JWI is grateful to the member of our staff who bravely and graciously offered to share her story, to help spread awareness during Teen Dating Violence Awareness Month.
I was a straight-A student, an outstanding athlete, a girl from a middle-class Jewish neighborhood in a mid-size Mid-Atlantic city. I had dreams of becoming a doctor – sports medicine – and had gotten in early to my first-choice college. While a shy girl, I had a small, close group of similarly high-achieving girl friends. I came from a perhaps over-bearing but fully supportive family. I had a lot of things going for me and, to the outside world, I did not present the image of a victim. Yet I was one of the one in three adolescent girls in the United States who have faced physical, emotional, or verbal abuse from a dating partner.
I was raped by my first boyfriend at seventeen. I didn’t know then that there was a word for it – date rape – and had thought it was my fault. While my parents had warned me to avoid strange men, to carry a key between my knuckles while walking through a parking lot at night, and to always have a phone on hand with 911 on speed dial for emergencies, I had never been warned about dangers closer-to-home. I did not know that most incidences of sexual violence are inflicted by people we know rather than strange men lurking in empty parking lots.
My boyfriend did not have to catch me in an empty parking lot and he didn’t have to hold a knife to my throat. He only had to hold his hand over my neck in a way that impaired my breath just enough to scare me, to put another hand lightly over my mouth to silence me when I said “no,” and to make me feel like I deserved it by saying things like “Why did you ask me to come over, then?” and “Do you honestly expect me to believe I’m your first?” I did not know how to defend myself against this rape-that-I-did-not-know-was-rape. He caught me off-guard at a time when I felt most safe, with my boyfriend in my bedroom at my father’s house.
Since the rape, my self-esteem was shattered. I felt used and dirty and alone. Worse, I was sexually harassed when the news got out at my after-school job where my abuser and I worked together and was propositioned daily by my other co-workers who now thought I was “easy.” Again, I did not know that this behavior was sexual harassment at the time and that it was illegal. I did not learn this until two years later, in a Gender Studies class in college.
Even after I learned about “date rape” and “sexual harassment” and “no means no” in college, I had already learned the lesson that I “deserved abuse.” After all, I could not blame my victimization on a difficult background; I must have let it happen. In college, I spent two years in a physically and emotionally abusive relationship with a boyfriend who would push me into walls and sent a male friend to the hospital during one of his jealous rages.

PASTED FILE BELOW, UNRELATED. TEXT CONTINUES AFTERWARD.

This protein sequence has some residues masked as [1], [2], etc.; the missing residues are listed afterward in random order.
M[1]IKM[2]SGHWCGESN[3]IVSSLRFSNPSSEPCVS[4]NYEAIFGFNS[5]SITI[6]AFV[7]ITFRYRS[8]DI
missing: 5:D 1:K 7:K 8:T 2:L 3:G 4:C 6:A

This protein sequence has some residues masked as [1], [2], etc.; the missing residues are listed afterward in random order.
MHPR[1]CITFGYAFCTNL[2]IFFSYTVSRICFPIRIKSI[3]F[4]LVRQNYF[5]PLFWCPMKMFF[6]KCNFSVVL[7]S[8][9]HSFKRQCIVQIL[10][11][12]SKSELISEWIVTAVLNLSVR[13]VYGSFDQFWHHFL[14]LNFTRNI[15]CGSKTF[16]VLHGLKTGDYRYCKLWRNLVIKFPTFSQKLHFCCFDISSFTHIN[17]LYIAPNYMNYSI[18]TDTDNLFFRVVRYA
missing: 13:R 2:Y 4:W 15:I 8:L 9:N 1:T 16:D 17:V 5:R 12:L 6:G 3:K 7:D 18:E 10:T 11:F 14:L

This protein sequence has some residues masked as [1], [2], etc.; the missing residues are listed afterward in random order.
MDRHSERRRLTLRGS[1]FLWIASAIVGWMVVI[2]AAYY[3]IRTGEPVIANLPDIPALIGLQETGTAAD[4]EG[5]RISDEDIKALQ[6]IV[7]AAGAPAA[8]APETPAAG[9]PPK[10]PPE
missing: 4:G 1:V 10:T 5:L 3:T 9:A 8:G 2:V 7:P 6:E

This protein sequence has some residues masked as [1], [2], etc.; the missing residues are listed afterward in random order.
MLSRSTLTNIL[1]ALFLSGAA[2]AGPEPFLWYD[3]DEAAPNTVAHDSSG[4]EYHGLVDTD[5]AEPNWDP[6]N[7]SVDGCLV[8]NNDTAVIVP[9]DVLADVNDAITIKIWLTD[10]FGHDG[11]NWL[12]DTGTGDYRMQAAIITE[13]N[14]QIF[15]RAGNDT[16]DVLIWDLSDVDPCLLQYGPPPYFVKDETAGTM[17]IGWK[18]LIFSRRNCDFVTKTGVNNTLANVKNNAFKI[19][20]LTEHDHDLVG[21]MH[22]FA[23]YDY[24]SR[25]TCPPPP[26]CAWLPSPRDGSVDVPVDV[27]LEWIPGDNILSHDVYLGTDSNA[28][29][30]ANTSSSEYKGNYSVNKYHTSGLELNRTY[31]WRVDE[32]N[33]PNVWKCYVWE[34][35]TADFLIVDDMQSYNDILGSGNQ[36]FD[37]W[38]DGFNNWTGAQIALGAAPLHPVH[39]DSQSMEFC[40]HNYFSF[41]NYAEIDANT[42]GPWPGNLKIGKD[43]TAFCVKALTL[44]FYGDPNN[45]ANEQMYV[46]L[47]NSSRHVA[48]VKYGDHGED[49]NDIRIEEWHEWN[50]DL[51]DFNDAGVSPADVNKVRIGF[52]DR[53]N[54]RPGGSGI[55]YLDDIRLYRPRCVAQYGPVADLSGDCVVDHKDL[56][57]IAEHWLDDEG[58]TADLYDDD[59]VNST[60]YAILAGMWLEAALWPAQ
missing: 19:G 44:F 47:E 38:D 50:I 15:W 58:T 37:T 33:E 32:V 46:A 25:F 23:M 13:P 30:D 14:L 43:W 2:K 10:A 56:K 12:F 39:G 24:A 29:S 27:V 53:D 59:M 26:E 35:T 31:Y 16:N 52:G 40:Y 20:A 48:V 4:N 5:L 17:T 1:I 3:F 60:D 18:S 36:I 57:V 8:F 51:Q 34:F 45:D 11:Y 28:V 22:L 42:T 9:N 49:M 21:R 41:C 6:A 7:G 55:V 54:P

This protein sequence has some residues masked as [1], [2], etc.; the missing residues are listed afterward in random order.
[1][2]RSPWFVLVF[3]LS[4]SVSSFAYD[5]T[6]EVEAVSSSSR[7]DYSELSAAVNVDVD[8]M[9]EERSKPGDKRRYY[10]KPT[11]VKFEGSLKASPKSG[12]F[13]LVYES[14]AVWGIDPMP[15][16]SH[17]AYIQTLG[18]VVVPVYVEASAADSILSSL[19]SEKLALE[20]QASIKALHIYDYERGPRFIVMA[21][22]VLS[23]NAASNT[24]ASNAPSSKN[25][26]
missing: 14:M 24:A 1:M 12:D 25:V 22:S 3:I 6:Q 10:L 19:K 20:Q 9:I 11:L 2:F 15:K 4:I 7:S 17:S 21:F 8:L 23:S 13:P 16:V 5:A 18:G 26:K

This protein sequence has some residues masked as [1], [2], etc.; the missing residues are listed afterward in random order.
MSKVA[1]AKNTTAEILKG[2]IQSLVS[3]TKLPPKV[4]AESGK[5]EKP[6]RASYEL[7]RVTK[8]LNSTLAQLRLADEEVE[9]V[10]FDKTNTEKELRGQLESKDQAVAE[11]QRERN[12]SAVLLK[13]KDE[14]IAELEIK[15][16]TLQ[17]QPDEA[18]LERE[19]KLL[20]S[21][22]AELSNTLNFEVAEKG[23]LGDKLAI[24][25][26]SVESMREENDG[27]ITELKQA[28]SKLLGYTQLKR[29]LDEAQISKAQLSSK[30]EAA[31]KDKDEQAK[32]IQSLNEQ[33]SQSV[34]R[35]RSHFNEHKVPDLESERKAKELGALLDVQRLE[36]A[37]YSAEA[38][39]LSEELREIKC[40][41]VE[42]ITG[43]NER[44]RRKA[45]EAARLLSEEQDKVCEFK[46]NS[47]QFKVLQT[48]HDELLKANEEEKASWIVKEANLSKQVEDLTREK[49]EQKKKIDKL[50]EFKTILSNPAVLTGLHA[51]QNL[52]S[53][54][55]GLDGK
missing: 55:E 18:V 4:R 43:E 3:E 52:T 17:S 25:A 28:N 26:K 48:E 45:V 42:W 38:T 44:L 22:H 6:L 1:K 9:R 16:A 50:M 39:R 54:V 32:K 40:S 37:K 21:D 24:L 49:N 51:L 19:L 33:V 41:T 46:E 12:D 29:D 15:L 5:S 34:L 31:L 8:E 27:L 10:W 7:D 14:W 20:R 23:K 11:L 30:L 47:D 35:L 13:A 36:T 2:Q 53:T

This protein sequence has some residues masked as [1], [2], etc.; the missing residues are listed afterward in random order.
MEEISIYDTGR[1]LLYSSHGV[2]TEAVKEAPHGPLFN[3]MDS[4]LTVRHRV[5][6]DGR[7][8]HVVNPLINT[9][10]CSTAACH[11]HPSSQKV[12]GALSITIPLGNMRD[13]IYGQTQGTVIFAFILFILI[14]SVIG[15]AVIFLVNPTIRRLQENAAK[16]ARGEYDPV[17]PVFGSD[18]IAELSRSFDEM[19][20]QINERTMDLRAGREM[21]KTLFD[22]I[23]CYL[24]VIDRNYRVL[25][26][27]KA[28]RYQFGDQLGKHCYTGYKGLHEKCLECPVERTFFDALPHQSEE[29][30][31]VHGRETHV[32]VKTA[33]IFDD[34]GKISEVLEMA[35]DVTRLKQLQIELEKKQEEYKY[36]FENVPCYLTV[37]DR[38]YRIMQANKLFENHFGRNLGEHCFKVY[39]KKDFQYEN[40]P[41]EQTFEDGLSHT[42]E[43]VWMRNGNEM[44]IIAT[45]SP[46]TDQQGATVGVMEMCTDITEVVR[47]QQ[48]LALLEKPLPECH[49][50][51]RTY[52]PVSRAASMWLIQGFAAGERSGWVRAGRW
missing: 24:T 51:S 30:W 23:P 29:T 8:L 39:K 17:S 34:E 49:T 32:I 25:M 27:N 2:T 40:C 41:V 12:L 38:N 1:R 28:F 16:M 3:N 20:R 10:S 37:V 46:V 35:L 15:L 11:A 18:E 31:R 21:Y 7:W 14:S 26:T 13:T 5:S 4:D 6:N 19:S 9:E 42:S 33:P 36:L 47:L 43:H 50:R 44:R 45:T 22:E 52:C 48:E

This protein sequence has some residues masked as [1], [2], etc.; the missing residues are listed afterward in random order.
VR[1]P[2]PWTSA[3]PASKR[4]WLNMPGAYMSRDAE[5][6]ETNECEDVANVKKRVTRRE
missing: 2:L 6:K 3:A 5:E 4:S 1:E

How the Situation Changed and How I Coped:
While in college, I started working at a rape crisis line and became an advocate on campus for students as well as women throughout the surrounding area. I helped set up college staff trainings on domestic violence as well as the school’s Take Back the Night. Through these activities, I learned that many of my peers, girls like me, had experienced similar types of abuse. Now, not only did a have the vocabulary for what happened to me; I also had faces to the name, and that was life-changing. I was no longer alone. I was no longer a freak. And I was no longer deserving. After all, how could I say that it was deserved after I had learned that many of my classmates, some of my closest friends, had been similarly victimized? I would never believe that they deserved it, so how was I any different? And so I stopped blaming myself and started going to counseling and focusing further on my work combating domestic violence as a therapeutic activity. While laying down roots in this feminist community, I gained greater self-esteem and was further reassured that I was not to blame for the abuse but instead should be proud of myself for surviving it.
What I Know Now:
I know that the abuse was not my fault and I know that, while I could not control the situation under the circumstances, girls need to be given more resources that can increase their sense of control. I know that girls need to be taught about teen dating violence from an early age, as early as middle school. Girls should be able to name the abuse as well as to know the warning signs to prevent it. Girls should also be taught about healthy relationships, about the dangers of slut-shaming and bullying, and should be engaged in activities that build their own self-esteem as well as positive relationships with other women. Schools should have support structures for the one in three girls dealing with this type of violence and school personnel should be fully trained to handle it sensitively and effectively. Most importantly, the issue should not be kept silent. Parents should talk to their teens. Youth groups, sports teams, etc. should recognize the problem. Programming on teen dating violence should be a part of standard school curricula. A variety of narratives must be told and it must be emphasized that this epidemic of violence can affect any girl: your daughter, your neighbor, your best friend, or even you.